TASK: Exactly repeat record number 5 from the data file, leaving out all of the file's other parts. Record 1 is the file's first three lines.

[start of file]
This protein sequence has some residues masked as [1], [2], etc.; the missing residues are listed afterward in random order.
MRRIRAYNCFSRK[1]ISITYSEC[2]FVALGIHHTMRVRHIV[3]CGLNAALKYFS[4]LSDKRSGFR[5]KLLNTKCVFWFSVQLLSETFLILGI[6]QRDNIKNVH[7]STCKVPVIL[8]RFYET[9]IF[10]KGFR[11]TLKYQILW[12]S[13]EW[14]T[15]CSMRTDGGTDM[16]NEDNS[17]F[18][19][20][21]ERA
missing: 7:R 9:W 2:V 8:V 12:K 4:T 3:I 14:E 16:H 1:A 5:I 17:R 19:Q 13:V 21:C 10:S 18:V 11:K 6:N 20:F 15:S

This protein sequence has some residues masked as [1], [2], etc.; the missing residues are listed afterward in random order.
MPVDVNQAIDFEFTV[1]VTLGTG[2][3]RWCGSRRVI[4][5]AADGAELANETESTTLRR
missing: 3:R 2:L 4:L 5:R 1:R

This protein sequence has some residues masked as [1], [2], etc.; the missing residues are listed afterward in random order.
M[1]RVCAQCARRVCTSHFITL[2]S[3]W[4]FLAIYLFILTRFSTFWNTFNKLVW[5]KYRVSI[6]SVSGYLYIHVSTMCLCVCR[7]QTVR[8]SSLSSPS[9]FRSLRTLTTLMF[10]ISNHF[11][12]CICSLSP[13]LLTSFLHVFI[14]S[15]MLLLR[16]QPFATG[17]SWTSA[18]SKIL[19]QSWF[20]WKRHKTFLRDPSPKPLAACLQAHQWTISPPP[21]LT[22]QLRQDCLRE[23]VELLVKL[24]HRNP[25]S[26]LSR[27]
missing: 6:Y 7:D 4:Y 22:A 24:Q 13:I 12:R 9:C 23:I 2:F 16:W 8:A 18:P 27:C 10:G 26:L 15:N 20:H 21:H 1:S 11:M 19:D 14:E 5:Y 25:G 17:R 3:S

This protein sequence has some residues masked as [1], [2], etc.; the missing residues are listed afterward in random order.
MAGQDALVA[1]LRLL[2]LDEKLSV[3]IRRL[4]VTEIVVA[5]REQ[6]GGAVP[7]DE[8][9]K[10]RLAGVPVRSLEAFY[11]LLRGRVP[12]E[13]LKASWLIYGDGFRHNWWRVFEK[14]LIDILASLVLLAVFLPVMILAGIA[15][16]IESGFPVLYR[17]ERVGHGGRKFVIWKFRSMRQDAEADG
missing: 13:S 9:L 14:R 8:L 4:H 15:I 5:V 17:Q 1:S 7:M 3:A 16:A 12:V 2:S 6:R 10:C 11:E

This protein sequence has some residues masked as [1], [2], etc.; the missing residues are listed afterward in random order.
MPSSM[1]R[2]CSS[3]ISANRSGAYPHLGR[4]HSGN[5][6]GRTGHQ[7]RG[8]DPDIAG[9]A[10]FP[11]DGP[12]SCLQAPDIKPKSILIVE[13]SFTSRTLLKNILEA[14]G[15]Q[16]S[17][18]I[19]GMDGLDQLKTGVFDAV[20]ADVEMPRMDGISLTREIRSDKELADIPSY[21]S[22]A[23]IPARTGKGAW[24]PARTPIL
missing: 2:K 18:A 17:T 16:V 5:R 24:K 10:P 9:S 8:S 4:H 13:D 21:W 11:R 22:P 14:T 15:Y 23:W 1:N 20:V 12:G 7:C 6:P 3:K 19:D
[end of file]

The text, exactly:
This protein sequence has some residues masked as [1], [2], etc.; the missing residues are listed afterward in random order.
MPSSM[1]R[2]CSS[3]ISANRSGAYPHLGR[4]HSGN[5][6]GRTGHQ[7]RG[8]DPDIAG[9]A[10]FP[11]DGP[12]SCLQAPDIKPKSILIVE[13]SFTSRTLLKNILEA[14]G[15]Q[16]S[17][18]I[19]GMDGLDQLKTGVFDAV[20]ADVEMPRMDGISLTREIRSDKELADIPSY[21]S[22]A[23]IPARTGKGAW[24]PARTPIL
missing: 2:K 18:A 17:T 16:V 5:R 24:K 10:P 9:S 8:S 4:H 13:D 21:W 11:R 22:P 14:T 15:Y 23:W 1:N 20:V 12:G 7:C 6:P 3:K 19:D